Home CAMA Issues/Policy: CAMA And The Need For Caution

Issues/Policy: CAMA And The Need For Caution

by Bioreports

By Jide Afolabi

Since President Muhammadu Buhari signed into law, the Companies and Allied Matters Act (CAMA), 2020, on August 7, 2020, there have been hues and cries from different segments of the society. While the business community is hailing the reviewed law, the religious groups, particularly, of Christian faith have seen it as “satanic”; while the Civil Society groups described it as “repressive”, saying that some provisions are in conflict with the provisions of the Constitution of the Federal Republic of Nigeria, 1999 as amended. Same law; different reactions. Indeed, different strokes for different folks.

It is important to critically look at fundamental amendments made in the reviewed law which had hitherto lived for about thirty years without any amendment.

The Buhari-led government had been working assiduously to improve the ease of doing business in the country in recent times. This had helped to push up Nigeria’s ranking in the ease of doing business across the globe.  The reviewed CAMA supports the Small and Medium Scale Enterprises (SMSEs).

In the new Act, the concept of “authorised share capital” has now been replaced in Section 27 of the Act with “minimum share capital”. With minimum share capital, promoter(s) of a business need not pay for shares that are not needed at a specific time. This would undoubtedly boost the SMSEs.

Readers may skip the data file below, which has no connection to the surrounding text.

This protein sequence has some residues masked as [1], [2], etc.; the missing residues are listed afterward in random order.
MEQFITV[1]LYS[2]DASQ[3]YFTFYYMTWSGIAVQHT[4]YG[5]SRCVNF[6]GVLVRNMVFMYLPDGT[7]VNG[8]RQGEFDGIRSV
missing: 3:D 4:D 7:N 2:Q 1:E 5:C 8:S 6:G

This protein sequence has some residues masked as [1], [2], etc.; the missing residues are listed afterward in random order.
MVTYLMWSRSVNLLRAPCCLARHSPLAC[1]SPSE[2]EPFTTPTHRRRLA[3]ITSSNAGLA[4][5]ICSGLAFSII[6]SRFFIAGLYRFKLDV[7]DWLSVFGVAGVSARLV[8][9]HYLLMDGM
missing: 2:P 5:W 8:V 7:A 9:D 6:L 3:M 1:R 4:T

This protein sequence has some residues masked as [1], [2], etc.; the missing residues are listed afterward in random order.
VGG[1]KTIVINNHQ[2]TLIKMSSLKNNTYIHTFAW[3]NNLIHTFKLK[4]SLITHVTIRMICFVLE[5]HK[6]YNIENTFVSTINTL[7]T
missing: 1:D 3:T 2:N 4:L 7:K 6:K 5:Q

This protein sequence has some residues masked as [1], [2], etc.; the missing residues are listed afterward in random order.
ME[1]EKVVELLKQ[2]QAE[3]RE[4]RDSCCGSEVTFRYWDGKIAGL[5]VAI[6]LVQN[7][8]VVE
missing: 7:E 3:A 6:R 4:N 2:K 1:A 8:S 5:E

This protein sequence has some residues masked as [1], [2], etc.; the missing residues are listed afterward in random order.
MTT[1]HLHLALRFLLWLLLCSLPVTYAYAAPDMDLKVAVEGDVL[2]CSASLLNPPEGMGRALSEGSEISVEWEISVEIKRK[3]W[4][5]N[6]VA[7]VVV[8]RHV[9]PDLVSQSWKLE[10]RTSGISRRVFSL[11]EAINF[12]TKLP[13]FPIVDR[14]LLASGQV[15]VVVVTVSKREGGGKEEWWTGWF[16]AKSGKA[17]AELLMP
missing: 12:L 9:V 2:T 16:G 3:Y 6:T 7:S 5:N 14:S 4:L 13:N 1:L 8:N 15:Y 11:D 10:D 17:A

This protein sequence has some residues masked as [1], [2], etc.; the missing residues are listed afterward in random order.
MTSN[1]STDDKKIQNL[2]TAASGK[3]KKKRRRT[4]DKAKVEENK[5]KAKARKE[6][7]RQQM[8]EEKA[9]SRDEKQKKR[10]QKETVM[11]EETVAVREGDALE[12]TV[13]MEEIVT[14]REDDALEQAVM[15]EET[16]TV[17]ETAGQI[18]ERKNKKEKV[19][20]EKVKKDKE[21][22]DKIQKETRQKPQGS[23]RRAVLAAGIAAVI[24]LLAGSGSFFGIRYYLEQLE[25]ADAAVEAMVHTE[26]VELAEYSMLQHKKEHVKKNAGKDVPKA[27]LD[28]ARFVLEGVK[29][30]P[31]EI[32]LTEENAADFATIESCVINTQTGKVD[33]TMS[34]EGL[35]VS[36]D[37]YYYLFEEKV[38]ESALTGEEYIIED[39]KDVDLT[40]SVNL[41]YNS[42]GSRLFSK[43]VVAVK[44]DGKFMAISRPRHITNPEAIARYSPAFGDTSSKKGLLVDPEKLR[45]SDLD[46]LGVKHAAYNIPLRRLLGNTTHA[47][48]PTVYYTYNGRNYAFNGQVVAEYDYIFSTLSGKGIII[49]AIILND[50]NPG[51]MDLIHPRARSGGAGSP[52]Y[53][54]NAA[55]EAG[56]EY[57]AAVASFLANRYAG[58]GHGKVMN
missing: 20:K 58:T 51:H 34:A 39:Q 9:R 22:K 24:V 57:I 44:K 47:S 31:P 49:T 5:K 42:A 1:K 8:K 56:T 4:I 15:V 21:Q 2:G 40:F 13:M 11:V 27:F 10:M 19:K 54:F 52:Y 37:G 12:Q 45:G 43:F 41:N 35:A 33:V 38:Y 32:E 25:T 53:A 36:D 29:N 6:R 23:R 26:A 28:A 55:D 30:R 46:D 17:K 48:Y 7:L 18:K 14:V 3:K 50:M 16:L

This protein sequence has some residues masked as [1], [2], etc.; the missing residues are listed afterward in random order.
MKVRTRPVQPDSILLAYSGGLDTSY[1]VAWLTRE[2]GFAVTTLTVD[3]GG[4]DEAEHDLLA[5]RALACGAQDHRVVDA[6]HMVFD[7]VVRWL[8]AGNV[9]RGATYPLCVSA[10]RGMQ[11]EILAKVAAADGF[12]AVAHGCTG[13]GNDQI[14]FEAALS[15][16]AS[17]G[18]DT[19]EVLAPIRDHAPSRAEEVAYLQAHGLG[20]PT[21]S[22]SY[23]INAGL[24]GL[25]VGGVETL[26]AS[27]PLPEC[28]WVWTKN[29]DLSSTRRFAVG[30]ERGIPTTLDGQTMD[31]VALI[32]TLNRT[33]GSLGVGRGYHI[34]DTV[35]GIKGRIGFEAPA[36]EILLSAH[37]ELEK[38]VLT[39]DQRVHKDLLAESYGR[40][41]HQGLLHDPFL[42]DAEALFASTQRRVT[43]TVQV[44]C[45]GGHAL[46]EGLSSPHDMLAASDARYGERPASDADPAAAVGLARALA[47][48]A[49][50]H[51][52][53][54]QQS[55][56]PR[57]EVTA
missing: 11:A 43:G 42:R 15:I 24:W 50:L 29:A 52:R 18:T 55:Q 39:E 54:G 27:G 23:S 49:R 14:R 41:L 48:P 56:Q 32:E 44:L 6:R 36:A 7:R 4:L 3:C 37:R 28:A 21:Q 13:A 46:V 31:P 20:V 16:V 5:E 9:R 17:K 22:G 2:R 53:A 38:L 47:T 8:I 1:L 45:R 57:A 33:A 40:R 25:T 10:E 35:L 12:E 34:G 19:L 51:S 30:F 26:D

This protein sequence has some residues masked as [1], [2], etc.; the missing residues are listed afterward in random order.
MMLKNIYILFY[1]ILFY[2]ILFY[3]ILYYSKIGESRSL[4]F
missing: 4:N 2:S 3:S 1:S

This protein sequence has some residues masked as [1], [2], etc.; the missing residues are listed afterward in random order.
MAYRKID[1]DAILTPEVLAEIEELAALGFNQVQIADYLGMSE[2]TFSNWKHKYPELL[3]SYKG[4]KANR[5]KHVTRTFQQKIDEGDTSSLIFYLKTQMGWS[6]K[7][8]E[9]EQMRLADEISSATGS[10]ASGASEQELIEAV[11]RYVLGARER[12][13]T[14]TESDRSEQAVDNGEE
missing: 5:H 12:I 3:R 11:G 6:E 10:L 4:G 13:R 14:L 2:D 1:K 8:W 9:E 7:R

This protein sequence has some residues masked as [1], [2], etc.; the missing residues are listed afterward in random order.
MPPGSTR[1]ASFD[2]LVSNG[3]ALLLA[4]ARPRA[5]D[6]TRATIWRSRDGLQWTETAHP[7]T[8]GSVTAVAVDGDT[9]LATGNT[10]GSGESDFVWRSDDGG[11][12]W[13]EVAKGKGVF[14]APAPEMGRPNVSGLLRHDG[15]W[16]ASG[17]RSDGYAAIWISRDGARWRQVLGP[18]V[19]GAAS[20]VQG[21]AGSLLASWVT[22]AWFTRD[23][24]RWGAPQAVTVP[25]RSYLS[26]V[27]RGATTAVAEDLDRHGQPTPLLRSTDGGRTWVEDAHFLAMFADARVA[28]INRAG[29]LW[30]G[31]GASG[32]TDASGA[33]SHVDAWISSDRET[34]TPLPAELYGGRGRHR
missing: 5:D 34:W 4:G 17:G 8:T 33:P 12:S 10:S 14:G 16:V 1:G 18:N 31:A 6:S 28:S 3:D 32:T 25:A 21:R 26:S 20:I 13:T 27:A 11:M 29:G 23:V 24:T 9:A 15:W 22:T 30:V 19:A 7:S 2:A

The new CAMA equally provides for electronic filing, electronic share transfer and e-meetings for private companies which was hitherto absent. Section 861 provides that Certified True Copies of electronically filed documents are admissible in evidence, with equal validity with the original documents while Section 176(1) provides that instruments of transfer of shares shall include electronic.

In view of the COVID-19 pandemic effect, which has made physical meetings almost impossible, the new CAMA takes care of this. It provides for remote or virtual general meetings, provided that such meetings are conducted in accordance with the Articles of Association of the company. Undoubtedly, this would facilitate participation at such meetings from any location within and outside the shores of the Nigeria and even at minimal costs.

The new CAMA has also removed the problem associated with the issue of procurement of a Common Seal as seen in Section 98. The previous Act made Common Seal mandatory, the use of which is to be regulated by the Articles of Association. This amendment is in line with international best practices as most jurisdictions around the world have expunged the requirement from their respective laws.

Other interesting areas are Section 223 (12), which reduces total fees payable to the Corporate Affairs Commission (CAC) for filing to 0.35% of the value of the charge. This is expected to lead to up to 65% reduction in the associated cost payable under the regime; while Section 849 provides for merger between two or more associations with similar aims and objects under such terms and conditions as may be prescribed by the Corporate Affairs Commission (CAC). More importantly is that the new Act introduces a framework for rescuing a company in distress and to keep it alive as against allowing such entity to become insolvent. Provisions were made with respect to Company Voluntary Arrangements (S.434 to S.442), Administration (S.443 to S.549) and Netting (S.718 to S.721).